College Station, Texas — In older stereotypes, women are said to perform less than men in science courses, especially in physics courses. But according to recent research, it can’t be more wrong. Female physics students at Texas A & M University performed well, and in some cases performed better than male students in the course, researchers report.
In this study, researchers from the Texas A & M Department of Physics and Astronomy collected data from 10,000 students over a 10-year period. All students took an introductory course in physics and their exam scores and final averages were analyzed. According to the data, there was no evidence that female students performed poorly in these particular courses.
Data were collected via a database containing all introductory physics courses and averages of 10-year students. The courses included both a calculus-based physics course normally enrolled in physics and engineering majors and an algebra-based physics course normally attended by medical and life sciences majors. The results showed that, inconsistent with stereotypes, there was no association between student gender and the overall performance of the course.
“There is no consistent tendency for boys to outnumber girls. Our study also shows statistically significant gender-based differences in each of the four introductory physics courses as the semester progresses. It provides new knowledge about whether or not it has been done for a long time, “says the co-author. Tatiana El KimovaTexas A & M Physicist and Presidential Professor of Teaching Excellence. “When the difference in the final grades of the course was observed, there was no permanent difference across the exams for that course.”
Also, there was no difference in the final average of each course, regardless of the differences in the grades of the exams in progress. In addition, the results showed that women were superior to men in algebra-based physics courses.
“Most of the existing studies report a permanent gender gap.”
Previous studies collected data by asking students to complete a study that tests their understanding of a particular physics concept. However, these surveys are optional and men usually scored higher. This further enhances stereotypes, and researchers have developed this study to help them obtain substantive evidence.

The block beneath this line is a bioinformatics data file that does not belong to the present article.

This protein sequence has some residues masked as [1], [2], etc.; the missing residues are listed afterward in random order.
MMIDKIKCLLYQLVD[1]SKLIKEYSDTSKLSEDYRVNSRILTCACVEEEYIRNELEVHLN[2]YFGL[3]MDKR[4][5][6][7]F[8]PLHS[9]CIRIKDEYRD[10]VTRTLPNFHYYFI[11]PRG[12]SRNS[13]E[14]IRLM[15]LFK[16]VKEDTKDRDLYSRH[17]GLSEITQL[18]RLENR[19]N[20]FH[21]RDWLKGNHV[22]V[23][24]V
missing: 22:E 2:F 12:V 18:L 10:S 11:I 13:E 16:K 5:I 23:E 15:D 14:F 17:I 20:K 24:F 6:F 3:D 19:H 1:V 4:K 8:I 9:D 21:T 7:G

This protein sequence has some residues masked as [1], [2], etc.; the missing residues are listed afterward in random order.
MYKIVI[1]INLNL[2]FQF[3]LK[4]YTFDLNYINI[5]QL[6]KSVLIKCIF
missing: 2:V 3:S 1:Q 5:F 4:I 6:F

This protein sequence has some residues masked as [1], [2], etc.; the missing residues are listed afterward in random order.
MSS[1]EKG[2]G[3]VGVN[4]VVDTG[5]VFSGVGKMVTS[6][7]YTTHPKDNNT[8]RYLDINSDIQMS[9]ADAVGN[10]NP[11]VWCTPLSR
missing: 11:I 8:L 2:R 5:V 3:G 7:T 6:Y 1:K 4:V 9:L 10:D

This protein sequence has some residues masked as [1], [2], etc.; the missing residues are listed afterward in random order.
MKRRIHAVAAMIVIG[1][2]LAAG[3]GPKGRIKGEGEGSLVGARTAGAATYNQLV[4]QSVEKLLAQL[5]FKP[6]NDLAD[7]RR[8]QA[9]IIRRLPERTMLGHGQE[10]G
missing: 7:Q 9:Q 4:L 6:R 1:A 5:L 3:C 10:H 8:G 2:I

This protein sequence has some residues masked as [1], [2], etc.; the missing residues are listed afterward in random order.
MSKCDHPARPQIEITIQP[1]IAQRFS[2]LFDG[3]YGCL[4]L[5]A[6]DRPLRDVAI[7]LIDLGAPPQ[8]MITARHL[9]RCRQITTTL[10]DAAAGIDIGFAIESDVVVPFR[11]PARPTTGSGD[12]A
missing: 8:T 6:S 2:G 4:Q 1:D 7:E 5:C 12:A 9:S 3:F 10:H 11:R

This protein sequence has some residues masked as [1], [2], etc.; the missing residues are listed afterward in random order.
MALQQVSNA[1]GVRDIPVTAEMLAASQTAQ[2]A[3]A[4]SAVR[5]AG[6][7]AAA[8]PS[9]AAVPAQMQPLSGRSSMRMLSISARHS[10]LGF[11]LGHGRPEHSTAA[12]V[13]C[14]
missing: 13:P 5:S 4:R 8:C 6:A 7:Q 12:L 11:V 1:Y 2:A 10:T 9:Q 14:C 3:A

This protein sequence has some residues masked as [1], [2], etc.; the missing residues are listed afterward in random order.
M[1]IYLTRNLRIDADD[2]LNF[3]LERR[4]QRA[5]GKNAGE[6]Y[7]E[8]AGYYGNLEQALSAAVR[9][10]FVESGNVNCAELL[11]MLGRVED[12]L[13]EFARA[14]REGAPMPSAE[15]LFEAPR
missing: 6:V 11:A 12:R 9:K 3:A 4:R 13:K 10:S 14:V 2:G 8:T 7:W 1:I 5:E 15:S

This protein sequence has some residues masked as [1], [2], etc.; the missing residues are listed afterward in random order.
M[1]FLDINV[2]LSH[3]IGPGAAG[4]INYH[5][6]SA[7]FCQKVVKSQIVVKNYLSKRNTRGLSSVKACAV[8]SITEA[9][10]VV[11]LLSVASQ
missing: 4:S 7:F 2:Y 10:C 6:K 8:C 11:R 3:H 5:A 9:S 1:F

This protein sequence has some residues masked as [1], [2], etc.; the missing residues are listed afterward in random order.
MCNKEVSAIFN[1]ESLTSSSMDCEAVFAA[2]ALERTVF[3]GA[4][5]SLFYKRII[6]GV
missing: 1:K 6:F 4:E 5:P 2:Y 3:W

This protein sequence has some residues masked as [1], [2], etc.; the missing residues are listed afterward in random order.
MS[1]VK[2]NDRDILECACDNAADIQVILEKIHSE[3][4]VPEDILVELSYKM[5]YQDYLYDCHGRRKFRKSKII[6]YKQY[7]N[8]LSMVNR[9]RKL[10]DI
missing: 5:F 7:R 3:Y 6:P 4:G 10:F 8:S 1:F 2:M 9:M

“In the field of physics education research, most of the existing research is a permanent gender difference that men perform significantly better than women in introductory dynamics conceptual inventory assessments such as force conceptual inventory. The results of previous studies on gender differences in course grades and student grades based on exams are inconsistent. In many studies, boys and girls in exam and course grades. Although shown to be better than, in other groups, there was no significant gender difference in student performance, “says Erukhimova.
Various statistical data were collected to determine if a student’s gender was related to course grades. To get a better context, we used the questionnaire to determine the student’s feelings about the performance of their course and their commitment and participation in the course. In the fall semester of 2019, approximately 1,600 students anonymously answered the questionnaire.
“The answer showed that female students were less aware of their performance than their male classmates. The only class in which female students recognized their performance as equivalent to their male classmates. Is an algebra-based mechanic, and women are usually better than men. In addition, male and female students may feel different about performance and contributions within the class, but they are equal to the class. I found that I felt it was included, “adds Erukhimova.
Eliminate physics stereotypes
The data was collected directly from the faculty and included only introductory courses. In addition, the data did not include off-course factors that could affect each student’s grades. Dr. Erukhimova and her team want to incorporate the SAT / ACT score into the data to determine the effect of preparation on the results of this study.
“We believe that all students should have equal opportunities and opportunities to succeed in physics. The results of this work are gender stereotypes that negatively impact a large number of female students. It can help fight type threats. By contributing to a system of knowledge about how gender relates to student performance, our work that would not have been possible without colleague data I hope it will be another step towards dismantling the preconceptions of gender-based social prejudice. Physics, “says El Kimova.
The findings are published in the journal of the American Physical Society. Physics Review Physics Education Research Will be highlighted in Related Physics magazine News and commentary function.